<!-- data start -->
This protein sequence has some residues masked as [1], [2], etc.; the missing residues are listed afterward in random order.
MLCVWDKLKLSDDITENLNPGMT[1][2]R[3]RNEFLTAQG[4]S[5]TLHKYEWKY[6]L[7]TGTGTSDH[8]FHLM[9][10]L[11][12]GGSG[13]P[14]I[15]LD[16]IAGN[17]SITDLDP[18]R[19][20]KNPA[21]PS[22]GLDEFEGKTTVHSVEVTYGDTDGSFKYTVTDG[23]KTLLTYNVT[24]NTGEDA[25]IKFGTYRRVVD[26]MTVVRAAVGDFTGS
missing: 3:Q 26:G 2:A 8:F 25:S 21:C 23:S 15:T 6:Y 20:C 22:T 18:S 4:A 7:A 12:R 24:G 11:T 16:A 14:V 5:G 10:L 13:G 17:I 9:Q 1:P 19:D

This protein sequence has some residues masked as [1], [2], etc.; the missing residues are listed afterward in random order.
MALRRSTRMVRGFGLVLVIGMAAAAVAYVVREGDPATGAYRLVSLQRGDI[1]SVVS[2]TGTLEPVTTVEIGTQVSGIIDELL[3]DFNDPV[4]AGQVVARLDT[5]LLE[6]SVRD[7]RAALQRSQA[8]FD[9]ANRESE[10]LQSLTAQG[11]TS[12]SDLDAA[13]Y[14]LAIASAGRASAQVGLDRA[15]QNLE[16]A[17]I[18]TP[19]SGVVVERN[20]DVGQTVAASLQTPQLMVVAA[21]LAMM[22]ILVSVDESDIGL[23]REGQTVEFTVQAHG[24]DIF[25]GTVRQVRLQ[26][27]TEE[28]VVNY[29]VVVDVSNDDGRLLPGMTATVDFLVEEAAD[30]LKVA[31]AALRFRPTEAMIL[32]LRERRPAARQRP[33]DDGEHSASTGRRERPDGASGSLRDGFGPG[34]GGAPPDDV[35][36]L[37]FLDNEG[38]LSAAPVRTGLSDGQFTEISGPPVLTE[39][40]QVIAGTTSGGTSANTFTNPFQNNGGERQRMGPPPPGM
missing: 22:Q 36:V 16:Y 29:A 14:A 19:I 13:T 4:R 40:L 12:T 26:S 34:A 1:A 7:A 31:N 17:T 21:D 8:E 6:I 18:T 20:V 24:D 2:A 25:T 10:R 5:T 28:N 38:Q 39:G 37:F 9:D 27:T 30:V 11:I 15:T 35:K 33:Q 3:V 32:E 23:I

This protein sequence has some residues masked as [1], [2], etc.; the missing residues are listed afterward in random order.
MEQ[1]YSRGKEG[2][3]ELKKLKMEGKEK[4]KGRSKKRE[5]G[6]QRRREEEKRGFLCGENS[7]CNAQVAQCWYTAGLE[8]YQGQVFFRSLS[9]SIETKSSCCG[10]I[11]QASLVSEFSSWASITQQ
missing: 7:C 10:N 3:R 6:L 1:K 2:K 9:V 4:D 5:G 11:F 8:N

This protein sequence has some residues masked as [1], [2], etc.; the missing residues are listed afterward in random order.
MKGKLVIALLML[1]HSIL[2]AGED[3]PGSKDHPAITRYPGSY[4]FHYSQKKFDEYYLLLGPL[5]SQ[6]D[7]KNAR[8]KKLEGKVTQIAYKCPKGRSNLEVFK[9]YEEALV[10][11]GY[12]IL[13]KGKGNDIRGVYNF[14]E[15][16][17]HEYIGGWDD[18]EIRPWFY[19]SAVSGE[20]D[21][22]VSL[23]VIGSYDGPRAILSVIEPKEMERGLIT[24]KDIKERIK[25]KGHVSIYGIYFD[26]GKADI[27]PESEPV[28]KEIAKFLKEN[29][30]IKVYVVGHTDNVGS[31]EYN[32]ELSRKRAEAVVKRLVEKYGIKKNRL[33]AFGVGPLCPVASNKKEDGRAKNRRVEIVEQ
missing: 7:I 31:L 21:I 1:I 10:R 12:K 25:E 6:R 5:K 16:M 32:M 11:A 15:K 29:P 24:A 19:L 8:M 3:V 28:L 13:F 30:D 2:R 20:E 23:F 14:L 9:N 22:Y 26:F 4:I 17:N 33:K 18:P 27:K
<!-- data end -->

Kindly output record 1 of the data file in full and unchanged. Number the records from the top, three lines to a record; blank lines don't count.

This protein sequence has some residues masked as [1], [2], etc.; the missing residues are listed afterward in random order.
MLCVWDKLKLSDDITENLNPGMT[1][2]R[3]RNEFLTAQG[4]S[5]TLHKYEWKY[6]L[7]TGTGTSDH[8]FHLM[9][10]L[11][12]GGSG[13]P[14]I[15]LD[16]IAGN[17]SITDLDP[18]R[19][20]KNPA[21]PS[22]GLDEFEGKTTVHSVEVTYGDTDGSFKYTVTDG[23]KTLLTYNVT[24]NTGEDA[25]IKFGTYRRVVD[26]MTVVRAAVGDFTGS
missing: 3:Q 26:G 2:A 8:F 25:S 21:C 23:S 15:T 6:Y 20:C 22:T 18:S 4:A 7:A 12:R 24:G 11:T 16:A 14:V 5:G 10:L 13:G 17:I 9:Q 1:P 19:D